Destination KSA - Your Guide to Saudi

Destination KSA - Your Guide to Saudi

Finding Hope from a Hospital Bed

Finding Hope from a Hospital Bed

By Umm Rashid

I’ll always count it as one of Allaah’s biggest blessings and mercy that I have absolutely no memory of the accident or its aftermath Alhamdulillaah.

Who else would know my notoriously low pain threshold or my morbid fear of injections or my habit of overthinking and playing back incidents from the past… better than the One who created me?

For someone like me, the most merciful thing to do was to wipe out all memories of the mishap, injuries and other things — which is exactly what the Most Merciful did.

I’m only piecing together the incident now from the memories of my children months after it happened and now that I’m much stronger physically and mentally and recovering.


Fortunately, I remember what the doctors who were treating me at the trauma unit said (and did) on the occasions I wasn’t under the influence of opioids or anesthesia.

I don’t remember their names or faces but I remember what they said and did … which gives me an inkling of what’s really important — or should be.

My daughter tells me that they treated me with utmost kindness and patience… like a precious well-indulged child she said, because I had reverted to a child-like state… may Allaah reward them without measure.


Apparently I asked all the doctors who treated me what was the lesson I was supposed to take from this incident.

One of them quipped: “I don’t know about you, but the lesson I get is that you shouldn’t go on road trips!’


I remember another one of them saying: Allaah is trying to show you His mercy. I asked him: “Have you ever lost a patient during operations?”

He said: ‘Yes.’

I asked him: “What’s the lesson in that?”

He said: “That’s an even greater lesson in His mercy because the patient might be too weak or disfigured or disabled to live. In such a case isn’t it better to call the patient to a better place?”

I was completely floored by his insight and wisdom.


These doctors were the only people I spoke to because there was no one else I knew at the hospital before my daughter and son came there. They knew how to get me involved in conversation and elicit the clues they were looking for to see how much I had recovered without asking me outright and alarming me.

One of them pointed to the henna on my arms and feet and asked me where I’d got it. Actually all he wanted to see was whether my memory was back and to see how much I could recall.

I told him I got it done in Umm al Quwain… and he said: “But I thought you were visiting Dubai”

I explained how we’d gone to UAQ for some official work, how I had a couple of hours to myself and was in front of a henna parlor and got it done there on a whim.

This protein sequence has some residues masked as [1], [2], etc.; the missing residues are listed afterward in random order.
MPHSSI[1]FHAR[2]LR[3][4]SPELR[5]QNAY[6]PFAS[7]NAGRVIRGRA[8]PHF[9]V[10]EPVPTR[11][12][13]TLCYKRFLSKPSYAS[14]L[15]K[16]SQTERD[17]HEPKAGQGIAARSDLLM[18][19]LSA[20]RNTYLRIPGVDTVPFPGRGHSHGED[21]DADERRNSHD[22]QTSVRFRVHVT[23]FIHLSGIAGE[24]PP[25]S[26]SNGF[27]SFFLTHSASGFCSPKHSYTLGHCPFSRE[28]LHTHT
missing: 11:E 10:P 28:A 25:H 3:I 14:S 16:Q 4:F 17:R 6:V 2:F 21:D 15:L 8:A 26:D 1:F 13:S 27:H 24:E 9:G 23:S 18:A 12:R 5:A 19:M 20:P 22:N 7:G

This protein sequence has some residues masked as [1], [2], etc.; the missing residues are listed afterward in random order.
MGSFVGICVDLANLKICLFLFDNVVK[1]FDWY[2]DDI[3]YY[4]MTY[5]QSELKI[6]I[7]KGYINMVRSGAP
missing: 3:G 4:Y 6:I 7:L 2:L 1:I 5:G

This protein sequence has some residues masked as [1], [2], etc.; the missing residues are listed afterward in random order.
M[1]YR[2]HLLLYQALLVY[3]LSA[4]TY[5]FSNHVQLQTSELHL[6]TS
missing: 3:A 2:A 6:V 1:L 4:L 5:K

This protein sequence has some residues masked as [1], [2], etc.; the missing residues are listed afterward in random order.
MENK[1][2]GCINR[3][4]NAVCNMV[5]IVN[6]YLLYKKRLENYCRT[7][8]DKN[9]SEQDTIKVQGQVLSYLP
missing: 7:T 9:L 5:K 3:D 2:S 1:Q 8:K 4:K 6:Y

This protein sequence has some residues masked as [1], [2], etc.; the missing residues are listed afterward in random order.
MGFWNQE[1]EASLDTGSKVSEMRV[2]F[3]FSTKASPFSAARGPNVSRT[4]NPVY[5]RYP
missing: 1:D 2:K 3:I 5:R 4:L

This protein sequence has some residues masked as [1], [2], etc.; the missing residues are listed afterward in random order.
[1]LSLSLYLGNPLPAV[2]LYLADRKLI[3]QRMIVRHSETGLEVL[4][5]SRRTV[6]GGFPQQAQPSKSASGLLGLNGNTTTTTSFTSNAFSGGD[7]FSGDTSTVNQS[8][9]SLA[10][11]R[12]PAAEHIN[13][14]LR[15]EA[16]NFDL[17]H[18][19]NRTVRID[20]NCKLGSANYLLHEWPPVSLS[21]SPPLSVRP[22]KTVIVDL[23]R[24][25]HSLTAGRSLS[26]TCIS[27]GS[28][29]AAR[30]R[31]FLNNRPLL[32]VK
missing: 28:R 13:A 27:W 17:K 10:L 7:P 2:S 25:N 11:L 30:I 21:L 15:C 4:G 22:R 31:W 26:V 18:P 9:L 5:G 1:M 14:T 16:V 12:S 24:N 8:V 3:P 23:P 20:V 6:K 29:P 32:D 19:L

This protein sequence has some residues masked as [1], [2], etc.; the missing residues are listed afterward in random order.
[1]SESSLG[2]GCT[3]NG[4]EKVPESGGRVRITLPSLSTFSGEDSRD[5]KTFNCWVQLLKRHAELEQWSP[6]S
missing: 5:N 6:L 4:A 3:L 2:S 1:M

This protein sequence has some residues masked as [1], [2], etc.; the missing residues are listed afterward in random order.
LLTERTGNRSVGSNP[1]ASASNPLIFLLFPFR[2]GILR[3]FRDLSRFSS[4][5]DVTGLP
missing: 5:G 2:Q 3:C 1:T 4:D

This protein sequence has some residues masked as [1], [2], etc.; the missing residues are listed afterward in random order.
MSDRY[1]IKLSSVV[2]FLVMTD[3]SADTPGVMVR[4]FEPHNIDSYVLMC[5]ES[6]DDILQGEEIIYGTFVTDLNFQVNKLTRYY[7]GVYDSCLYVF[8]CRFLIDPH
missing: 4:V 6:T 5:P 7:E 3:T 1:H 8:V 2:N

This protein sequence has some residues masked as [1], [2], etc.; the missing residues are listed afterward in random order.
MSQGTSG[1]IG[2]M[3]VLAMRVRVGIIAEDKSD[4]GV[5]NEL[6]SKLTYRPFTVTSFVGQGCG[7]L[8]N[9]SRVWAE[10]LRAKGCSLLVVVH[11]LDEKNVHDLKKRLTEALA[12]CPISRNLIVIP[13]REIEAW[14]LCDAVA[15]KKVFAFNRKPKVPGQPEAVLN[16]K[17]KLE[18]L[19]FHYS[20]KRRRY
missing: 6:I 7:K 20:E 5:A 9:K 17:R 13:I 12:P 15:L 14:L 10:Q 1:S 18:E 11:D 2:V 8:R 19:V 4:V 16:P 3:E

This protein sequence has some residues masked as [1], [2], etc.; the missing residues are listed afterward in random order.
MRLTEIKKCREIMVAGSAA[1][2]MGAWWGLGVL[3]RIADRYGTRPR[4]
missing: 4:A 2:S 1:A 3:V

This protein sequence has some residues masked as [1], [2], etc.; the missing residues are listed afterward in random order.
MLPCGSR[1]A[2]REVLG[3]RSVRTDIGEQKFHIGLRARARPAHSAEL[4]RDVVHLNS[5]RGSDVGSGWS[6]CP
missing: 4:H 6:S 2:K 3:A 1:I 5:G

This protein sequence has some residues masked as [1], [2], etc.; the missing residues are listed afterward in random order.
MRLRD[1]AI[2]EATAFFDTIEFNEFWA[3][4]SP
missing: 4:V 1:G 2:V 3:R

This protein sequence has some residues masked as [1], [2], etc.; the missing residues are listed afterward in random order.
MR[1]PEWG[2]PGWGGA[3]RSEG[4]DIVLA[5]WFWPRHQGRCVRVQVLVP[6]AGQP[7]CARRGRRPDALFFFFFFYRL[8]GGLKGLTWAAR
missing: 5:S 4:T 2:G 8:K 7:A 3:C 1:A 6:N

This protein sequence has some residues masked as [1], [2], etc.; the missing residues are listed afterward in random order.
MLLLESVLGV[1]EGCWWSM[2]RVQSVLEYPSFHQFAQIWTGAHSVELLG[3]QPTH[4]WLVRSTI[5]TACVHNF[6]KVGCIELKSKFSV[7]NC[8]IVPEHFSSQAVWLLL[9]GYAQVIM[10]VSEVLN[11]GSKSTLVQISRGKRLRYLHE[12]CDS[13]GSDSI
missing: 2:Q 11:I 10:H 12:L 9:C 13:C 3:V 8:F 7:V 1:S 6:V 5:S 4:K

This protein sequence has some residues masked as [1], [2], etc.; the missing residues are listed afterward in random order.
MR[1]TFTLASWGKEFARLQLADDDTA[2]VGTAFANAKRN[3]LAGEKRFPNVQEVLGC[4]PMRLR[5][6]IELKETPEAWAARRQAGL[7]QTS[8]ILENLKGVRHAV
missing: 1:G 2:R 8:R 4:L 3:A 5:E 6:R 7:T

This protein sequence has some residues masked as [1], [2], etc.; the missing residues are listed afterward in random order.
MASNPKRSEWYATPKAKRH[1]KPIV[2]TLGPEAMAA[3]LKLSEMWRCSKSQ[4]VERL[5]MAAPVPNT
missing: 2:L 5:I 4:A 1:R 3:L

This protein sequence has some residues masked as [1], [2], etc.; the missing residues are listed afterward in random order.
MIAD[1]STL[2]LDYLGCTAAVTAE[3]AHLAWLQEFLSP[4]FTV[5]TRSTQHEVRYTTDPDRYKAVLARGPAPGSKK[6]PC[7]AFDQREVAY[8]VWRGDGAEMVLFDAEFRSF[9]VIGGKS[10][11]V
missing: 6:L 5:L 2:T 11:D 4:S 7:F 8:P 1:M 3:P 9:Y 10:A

He nodded, wide eyed and meticulously took notes on a scratch pad that would be my case papers later.


When it was time for my discharge from the hospital an elderly looking surgeon came to my room and said he’d postponed my follow up appointment by a week because he wanted to see me visit them walking.

To reassure me further he said: Don’t worry you’re fine. I know. I’ve done 6 operations on you myself and palpated every bone in your body.


Another orthopedic would come to my room and insouciantly say: “Hand it over, Umm Rashid.”

I’d ask: “what?”

He’d say: “your foot.”

He wanted to see the extent of movement and reflexes and sensitivity so would order me to do multiple movements and then run hands over the length looking for reflexes, sensitivity and changes in skin texture.

A couple of times I tried to tell him I hadn’t lost sensitivity and could move … not to bother …but apparently it was a requirement for post operation notes.


This may have been all in a day’s work for them …working as they did in a busy trauma unit…they were the only people I interacted with during my hospital stay and I will never forget all that they said and did to alleviate my physical and emotional pain. May Allaah reward them and may their tribe increase!

The hospital nurses and physiotherapist were no less, they embodied compassion and care and even fed me food with their own hands and gently initiated me into moving my body after multiple fractures and critical injuries.

I can’t thank them enough and hope my story serves as a parallel narrative every time someone is tempted to trash health services in the Kingdom. The doctors, nurses and paramedics are providing priceless services and only those who have been benefited by them can truly appreciate their hard work… may Allaah reward them beyond measure.



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